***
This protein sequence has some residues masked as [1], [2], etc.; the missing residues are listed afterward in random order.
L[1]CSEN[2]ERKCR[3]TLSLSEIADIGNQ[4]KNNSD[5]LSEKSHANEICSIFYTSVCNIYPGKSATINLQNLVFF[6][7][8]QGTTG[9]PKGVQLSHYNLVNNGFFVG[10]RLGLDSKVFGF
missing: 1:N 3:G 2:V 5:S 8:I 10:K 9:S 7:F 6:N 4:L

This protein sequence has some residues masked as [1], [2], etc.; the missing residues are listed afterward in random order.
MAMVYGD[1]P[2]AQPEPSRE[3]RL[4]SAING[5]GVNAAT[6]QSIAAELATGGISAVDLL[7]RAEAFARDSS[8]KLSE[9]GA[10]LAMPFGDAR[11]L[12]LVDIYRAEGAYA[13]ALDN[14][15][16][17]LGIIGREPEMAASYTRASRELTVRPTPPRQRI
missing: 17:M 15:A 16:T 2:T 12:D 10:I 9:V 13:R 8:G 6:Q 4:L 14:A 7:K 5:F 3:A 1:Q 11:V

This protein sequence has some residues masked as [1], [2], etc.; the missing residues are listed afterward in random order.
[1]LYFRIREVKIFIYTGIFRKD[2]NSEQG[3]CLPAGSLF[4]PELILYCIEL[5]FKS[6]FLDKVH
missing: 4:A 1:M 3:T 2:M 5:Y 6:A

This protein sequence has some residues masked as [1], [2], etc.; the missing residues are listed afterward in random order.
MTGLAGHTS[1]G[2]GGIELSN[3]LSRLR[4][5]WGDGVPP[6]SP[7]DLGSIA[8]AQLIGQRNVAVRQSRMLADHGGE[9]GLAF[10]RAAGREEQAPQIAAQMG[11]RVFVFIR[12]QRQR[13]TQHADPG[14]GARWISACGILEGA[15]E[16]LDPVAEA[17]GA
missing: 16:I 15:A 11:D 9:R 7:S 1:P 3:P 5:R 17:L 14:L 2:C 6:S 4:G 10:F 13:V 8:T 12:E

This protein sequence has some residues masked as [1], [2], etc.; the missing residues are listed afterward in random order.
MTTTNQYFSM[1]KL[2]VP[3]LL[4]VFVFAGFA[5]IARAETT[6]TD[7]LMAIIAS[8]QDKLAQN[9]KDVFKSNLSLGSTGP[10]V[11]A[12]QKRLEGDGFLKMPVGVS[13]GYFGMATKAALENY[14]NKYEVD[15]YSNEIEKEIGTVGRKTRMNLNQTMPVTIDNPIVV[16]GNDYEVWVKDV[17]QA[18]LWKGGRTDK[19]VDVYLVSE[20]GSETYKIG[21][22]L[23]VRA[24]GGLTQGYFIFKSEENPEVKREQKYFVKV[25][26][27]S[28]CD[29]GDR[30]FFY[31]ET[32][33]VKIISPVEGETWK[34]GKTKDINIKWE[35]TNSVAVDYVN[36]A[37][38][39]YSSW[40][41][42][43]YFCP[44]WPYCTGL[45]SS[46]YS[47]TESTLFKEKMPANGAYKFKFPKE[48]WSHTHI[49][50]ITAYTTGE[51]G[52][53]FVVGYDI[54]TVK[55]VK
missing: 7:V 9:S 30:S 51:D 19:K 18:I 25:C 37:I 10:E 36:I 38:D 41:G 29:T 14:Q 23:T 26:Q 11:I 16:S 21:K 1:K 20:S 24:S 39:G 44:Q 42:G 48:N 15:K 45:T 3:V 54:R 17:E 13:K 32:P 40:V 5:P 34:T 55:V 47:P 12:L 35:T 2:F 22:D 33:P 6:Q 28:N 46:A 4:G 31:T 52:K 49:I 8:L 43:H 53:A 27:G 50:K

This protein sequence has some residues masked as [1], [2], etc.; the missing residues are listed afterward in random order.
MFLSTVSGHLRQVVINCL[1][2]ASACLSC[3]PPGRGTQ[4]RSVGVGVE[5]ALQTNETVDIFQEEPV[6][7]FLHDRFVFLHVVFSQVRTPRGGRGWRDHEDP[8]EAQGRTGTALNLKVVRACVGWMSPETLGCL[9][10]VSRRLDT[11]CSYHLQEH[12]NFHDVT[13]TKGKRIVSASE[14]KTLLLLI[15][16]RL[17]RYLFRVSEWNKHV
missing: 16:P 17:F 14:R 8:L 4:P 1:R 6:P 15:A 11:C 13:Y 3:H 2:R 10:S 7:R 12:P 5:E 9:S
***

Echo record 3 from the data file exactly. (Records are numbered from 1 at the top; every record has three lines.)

This protein sequence has some residues masked as [1], [2], etc.; the missing residues are listed afterward in random order.
[1]LYFRIREVKIFIYTGIFRKD[2]NSEQG[3]CLPAGSLF[4]PELILYCIEL[5]FKS[6]FLDKVH
missing: 4:A 1:M 3:T 2:M 5:Y 6:A